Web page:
|Provinces||Kayseri, Adana, Mersin|
|Districts||Aladağ, Karaisalı, Çukurova, Sarıçam, Seyhan, Yüreğir, Tarsus|
|- location||Aladağ, Adana, Turkey|
|- elevation||1,500 m (4,921 ft)|
|Mouth||Cape Deli, Mediterranean Sea|
|- location||Tarsus, Mersin, Turkey|
|Length||560 km (348 mi)|
|Basin||20,600 km2 (7,954 sq mi)|
The Seyhan River (formerly written Seihan, Sihun; ancient name: Σάρος, Sarus) is the longest river in Turkey that flows into the Mediterranean Sea. The river is 560 km and flows southwest from its headwaters in the Tahtalı-Mountains (in Sivas and Kayseri provinces) in the Anti-Taurus Mountains to the Mediterranean Sea via a broad delta. Its main tributaries are Zamantı and Göksu, which unite in Aladağ, Adana to form the Seyhan River. The Zamantı River originates from the Uzun Plateau in Pınarbaşı, Kayseri and crosses Tomarza, Develi and Yahyalı districts in Kayseri.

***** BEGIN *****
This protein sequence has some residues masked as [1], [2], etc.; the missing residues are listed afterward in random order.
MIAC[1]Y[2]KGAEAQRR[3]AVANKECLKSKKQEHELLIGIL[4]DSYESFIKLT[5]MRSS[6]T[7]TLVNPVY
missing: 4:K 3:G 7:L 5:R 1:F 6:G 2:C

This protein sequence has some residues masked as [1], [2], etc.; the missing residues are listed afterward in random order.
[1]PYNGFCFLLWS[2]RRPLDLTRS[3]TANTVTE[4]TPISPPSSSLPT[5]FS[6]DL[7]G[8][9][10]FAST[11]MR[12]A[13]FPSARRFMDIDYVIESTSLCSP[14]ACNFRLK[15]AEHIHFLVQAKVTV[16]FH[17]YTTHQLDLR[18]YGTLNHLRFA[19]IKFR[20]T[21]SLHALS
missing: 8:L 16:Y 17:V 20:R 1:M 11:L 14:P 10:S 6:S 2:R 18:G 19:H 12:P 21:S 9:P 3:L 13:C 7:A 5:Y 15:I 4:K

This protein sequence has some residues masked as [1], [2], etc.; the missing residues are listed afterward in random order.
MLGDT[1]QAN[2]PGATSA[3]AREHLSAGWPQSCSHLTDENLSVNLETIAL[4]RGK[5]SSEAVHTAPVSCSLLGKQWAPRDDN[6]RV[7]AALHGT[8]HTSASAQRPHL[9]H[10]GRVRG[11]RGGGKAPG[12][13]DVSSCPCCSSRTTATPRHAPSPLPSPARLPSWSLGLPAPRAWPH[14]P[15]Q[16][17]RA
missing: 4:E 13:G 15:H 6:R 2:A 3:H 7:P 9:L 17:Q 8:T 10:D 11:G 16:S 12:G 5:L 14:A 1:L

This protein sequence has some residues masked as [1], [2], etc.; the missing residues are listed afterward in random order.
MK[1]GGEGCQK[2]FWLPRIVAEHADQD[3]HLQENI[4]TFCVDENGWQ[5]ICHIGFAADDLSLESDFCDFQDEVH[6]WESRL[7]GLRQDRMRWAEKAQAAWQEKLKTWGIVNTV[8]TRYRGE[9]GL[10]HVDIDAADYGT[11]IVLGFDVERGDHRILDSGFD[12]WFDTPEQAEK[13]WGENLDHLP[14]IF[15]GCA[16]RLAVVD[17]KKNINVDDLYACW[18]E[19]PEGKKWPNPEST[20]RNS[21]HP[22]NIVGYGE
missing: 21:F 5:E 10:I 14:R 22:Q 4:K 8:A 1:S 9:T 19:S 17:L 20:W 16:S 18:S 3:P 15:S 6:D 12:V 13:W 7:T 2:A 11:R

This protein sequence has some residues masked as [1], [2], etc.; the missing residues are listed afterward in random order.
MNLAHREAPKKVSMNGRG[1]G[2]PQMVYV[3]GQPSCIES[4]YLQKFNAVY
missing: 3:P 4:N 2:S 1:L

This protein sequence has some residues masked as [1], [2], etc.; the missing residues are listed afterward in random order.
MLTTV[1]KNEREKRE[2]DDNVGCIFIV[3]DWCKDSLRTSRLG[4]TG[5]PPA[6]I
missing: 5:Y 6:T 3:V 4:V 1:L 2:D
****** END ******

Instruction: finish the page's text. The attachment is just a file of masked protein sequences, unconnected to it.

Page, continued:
In ancient times, it was called the Sarus, and its plain was called the Cilician plain.
50 km from its mouth, Seyhan River flows through the city of Adana, the only settlement situated on the river. Several bridges and footbridges cross the river in Adana including the Stone Bridge, a 4th-century Roman bridge. The river meets the Mediterranean Sea at Cape Deli.
The major Seyhan Dam upstream of Adana serves for irrigation, hydroelectric power, and flood control. Yedigöze, Çatalan and Kavşak Bendi are the other dams on Seyhan River which also serve the same purposes. The river is currently under extensive development for hydroelectric power and irrigation.
- "Cumulative Impact Assessment Baseline Monitoring Report for the Goksu-Seyhan Hydropower Cascade" (PDF). EnerjiSA. February 2011. Retrieved 31 May 2013.